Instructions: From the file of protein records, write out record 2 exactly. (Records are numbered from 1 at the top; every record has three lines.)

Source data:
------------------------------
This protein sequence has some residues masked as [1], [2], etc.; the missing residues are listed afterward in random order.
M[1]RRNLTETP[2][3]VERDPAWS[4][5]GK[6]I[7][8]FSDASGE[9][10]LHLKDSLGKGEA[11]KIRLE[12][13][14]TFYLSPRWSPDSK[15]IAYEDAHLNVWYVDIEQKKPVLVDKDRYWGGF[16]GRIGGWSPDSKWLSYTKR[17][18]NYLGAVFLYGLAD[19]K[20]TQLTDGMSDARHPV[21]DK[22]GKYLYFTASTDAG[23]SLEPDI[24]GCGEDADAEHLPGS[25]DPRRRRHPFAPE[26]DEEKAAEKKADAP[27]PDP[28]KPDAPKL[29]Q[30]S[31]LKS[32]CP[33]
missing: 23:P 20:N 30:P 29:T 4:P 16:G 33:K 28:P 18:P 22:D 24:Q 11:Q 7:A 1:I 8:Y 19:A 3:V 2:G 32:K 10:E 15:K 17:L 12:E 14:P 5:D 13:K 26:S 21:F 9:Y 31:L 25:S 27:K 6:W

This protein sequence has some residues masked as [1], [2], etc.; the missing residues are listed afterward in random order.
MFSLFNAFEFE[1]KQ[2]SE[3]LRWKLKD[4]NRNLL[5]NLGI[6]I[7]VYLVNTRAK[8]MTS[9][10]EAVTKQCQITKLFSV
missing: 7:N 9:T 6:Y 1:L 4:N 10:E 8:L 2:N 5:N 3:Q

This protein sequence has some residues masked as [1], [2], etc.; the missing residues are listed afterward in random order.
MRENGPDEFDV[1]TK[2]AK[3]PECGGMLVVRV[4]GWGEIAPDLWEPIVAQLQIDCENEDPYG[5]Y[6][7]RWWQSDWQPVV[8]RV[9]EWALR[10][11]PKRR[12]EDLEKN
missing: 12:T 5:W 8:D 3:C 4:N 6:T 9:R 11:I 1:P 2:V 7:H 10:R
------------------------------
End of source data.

This protein sequence has some residues masked as [1], [2], etc.; the missing residues are listed afterward in random order.
MFSLFNAFEFE[1]KQ[2]SE[3]LRWKLKD[4]NRNLL[5]NLGI[6]I[7]VYLVNTRAK[8]MTS[9][10]EAVTKQCQITKLFSV
missing: 7:N 9:T 6:Y 1:L 4:N 10:E 8:L 2:N 5:N 3:Q